I trust the Lord. The rest are details

The Congressional Championship


Here are the Semi-Final results:

Senate Majority Leader (Dr.) William Frist (R-TN) defeats Senator Jeff Sessions (R-AL)

House Majority Leader Tom DeLay (R-TX) defeats Speaker of the House Dennis Hastert (R-IL)

The Championship match-up then, is

Senate Majority Leader Bill Frist (R-TN) vs. House Majority Leader Tom DeLay (R-Tx)

Presidents’ Tourney Championship

The semi-final round of the POTUS Tourney is done, and here are the results (recall that I hid the actual match-ups, asking for 1-10 ratings on the basis of seven key skills):

Ronald Reagan defeats Dwight Eisenhower, 270-265
George Washington defeats Teddy Roosevelt, 217-197

The scores were the results of multiplying the average rating for each skill, by the historical factor for that skill (using the 1-10 ratings for each skill in the six historical areas), then adding the resulting sub-totals for the final score).

The third round is now ready to begin, with 8 Presidents competing head-to-head. To avoid subjective influences, I am again asking the readers to submit 1-10 ratings (1 = lowest, 10 = top) for the Presidents in each of the following skill sets:

Economic Policies
Judicial Doctrine
Military Command
Social Policies
Tax and Tariff Policies

So, here is the Championship Matchup:

Ronald Reagan vs. George Washington

If you want to make a pick, please remember that the method here is to show a 1-10 rating for each President in the seven categories.

And remember, if you don’t enter your ratings, that means the decision will go to those who do enter their choices.

Sunday, April 03, 2005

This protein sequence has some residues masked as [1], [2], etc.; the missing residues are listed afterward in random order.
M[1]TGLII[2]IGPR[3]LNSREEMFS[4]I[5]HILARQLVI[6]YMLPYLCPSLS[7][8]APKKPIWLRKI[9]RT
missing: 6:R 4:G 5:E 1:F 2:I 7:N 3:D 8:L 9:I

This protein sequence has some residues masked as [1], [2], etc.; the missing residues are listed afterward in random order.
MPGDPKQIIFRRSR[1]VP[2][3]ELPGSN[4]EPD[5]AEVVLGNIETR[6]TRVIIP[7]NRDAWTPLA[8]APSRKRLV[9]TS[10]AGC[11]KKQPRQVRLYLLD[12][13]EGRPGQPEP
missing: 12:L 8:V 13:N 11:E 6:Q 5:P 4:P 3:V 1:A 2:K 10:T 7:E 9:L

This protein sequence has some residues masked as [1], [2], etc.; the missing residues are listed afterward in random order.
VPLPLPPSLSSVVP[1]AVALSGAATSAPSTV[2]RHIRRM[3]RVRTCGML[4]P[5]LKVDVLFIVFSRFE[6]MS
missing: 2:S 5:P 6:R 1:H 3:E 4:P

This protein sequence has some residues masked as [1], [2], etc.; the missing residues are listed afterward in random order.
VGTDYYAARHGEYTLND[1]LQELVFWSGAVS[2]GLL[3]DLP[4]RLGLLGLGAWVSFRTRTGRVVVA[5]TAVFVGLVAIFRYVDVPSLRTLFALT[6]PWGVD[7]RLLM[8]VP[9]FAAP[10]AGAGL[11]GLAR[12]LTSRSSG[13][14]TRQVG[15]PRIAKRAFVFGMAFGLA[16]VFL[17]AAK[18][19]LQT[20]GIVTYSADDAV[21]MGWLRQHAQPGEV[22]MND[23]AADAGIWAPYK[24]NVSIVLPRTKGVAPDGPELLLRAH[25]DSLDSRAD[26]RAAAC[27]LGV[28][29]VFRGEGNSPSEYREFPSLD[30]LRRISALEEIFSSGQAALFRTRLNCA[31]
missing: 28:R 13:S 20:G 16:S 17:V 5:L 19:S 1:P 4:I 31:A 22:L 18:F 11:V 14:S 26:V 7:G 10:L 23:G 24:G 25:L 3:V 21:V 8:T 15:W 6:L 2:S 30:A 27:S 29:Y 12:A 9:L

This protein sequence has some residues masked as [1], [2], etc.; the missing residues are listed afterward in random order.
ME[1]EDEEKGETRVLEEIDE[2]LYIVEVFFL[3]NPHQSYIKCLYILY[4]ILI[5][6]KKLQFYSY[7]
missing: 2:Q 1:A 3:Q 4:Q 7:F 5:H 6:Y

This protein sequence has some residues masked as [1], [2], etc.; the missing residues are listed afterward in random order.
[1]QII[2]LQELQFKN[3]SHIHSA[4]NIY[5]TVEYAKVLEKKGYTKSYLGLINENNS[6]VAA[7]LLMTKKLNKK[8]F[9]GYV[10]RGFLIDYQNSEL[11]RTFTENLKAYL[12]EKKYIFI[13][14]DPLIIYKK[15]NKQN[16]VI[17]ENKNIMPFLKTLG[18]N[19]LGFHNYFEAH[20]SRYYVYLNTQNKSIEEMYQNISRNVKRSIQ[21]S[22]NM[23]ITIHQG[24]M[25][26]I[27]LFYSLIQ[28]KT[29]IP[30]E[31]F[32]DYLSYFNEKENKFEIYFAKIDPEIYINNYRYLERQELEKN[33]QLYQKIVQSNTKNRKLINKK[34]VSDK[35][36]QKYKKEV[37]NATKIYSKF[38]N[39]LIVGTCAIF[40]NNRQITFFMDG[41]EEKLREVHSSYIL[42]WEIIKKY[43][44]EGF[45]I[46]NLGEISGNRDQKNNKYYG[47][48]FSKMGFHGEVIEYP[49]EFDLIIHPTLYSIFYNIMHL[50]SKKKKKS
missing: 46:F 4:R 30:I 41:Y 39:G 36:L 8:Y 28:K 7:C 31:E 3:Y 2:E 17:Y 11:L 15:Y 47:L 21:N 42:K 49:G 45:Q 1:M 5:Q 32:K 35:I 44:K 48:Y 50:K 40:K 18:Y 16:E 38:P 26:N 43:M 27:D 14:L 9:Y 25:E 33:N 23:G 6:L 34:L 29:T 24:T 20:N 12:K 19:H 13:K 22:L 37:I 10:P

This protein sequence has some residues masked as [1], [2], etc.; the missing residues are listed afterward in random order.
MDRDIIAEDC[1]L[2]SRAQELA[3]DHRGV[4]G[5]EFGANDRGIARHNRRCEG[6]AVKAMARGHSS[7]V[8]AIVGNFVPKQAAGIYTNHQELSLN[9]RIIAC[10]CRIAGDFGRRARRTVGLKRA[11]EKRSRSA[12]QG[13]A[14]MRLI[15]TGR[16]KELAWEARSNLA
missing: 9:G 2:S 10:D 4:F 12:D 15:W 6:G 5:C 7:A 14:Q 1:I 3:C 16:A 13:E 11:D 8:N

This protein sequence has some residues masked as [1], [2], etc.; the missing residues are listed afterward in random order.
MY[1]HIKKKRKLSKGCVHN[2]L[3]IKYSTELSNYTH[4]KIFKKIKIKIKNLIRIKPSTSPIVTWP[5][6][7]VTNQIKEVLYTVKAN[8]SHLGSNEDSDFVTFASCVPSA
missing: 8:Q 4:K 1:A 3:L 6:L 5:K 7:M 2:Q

I have been trying to think about what to write, on the passing of Pope John Paul II. After reading so much from others, I realize the grand and profound stuff is already up.

I did, however, think of one point I wanted to make. When I was a boy, I knew about popes the same way I knew about ministers, elected leaders, or celebrities. There was nothing especially great about a Pope. Pope John Paul II changed that, on many levels.

When I was young, there was a nickname commonly used for some of the older men; 'Pop'. Some used it disparagingly, to suggest a person was past their prime, but it was more commonly used to refer to someone who was like a family member, respected and with some affection. It was not commonly used in connection with an authority figure, but more someone who taught by how they lived and worked, and with whom young people sought a conection. When that older person passed on, or even when they retired, it was as important to the younger people as a family crisis.

For many of us, Pope John Paul Ii was "Pop". He was much more than a guy we heard about on the news, or who was only a triviality. He mattered, from what he did to what he said and stood for. Even for non-Catholics like me, he was family.

We'll miss you, Pop.